This post was written by Jessica Nguyen, a former member of our team.
During high school, I participated in my school’s Science Olympiad Team. The team competed in multiple competitions every year with aspirational goals of bringing science to life, learning to work as a team, and of course, winning. One of the first events that I ever placed in was Tower Building. The event required you to build and test a tower made only of wood and glue that could withstand a 15.000 kg load. At the end, participants were evaluated on how much weight their tower could carry, its height, and total mass—but the crucial component was the alignment of the tower to assure all of the weight was distributed evenly throughout.
Building these towers required planning, precision, and creativity with very limited materials. I was able to excel in the competition by first creating a blue print so I could assure that I was meeting the construction parameters and understanding the different factors at play.
This approach to planning is also a useful tool when applied to societal issues, like the rapidly increasing aging population. In 2014, the 65 years or older population was at 46.2 million (PDF), which accounts for 14.5 percent of the U.S. population—or one in every seven Americans. The population is estimated to increase to 98 million by 2060. The numbers, although astounding, aren’t necessarily new information, and in Colorado, the story is no different. Colorado’s 65 and over population continues to become older and more diverse. Current estimates indicate that there are more than 585,000 adults age 65 and older (PDF) living in Colorado with the numbers set to exceed 1.4 million in 2040—accounting for 19 percent of Colorado’s total population. In addition, the life expectancy among Coloradans will also increase from 77.2 years to 80.4 years in that same time period.
The aging of our population will undoubtedly be taxing on Colorado’s health care system. A person’s annual health care expenditures typically increase (PDF) as they approach 65 due to more frequent occurrences of age-related events like falls—which are the leading cause of both fatal and nonfatal injuries among older adults. Luckily, there are many programs and initiatives underway in Colorado that are working to improve the quality of life for older adults. The Colorado Department of Public Health and Environment’s Healthy Aging Plan (PDF) addresses five areas of focus that aims to improve the number of older adults who are living well. The Volunteers of America Colorado Branch provides evidence-based health and wellness programs throughout several counties that help older adults learn about chronic disease self-management, take part in exercise programs, fall prevention programs, and many others. By addressing healthy aging, as these programs are, we have a real opportunity to prevent a rapid increase in health care costs.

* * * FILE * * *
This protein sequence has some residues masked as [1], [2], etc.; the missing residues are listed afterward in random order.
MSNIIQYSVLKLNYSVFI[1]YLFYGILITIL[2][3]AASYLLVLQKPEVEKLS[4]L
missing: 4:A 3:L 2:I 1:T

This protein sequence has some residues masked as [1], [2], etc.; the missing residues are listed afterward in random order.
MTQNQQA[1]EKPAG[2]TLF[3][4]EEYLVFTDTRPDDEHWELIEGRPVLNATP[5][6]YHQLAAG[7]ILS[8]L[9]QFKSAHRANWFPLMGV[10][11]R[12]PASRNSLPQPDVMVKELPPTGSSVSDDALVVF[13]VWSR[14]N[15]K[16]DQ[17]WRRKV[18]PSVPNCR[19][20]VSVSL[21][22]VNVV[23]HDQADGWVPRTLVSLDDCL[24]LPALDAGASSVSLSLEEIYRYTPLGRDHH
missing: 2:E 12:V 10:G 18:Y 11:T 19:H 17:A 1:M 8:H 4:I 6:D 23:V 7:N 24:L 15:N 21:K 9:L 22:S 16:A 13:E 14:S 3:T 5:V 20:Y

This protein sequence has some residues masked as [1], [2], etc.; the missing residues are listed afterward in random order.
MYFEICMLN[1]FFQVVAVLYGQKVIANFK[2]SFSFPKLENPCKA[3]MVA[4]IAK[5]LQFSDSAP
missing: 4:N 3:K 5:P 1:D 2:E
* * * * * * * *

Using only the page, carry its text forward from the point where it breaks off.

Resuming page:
Planning for the influx of Colorado’s seniors won’t be easy, but devising a thoughtful and creative approach ahead of time—much like the planning needed for my tower—will be key to making sure we can support the load. We may not have all the materials we want, but I believe Colorado has enough to anticipate the shift in demographics so that we can all achieve our best possible health.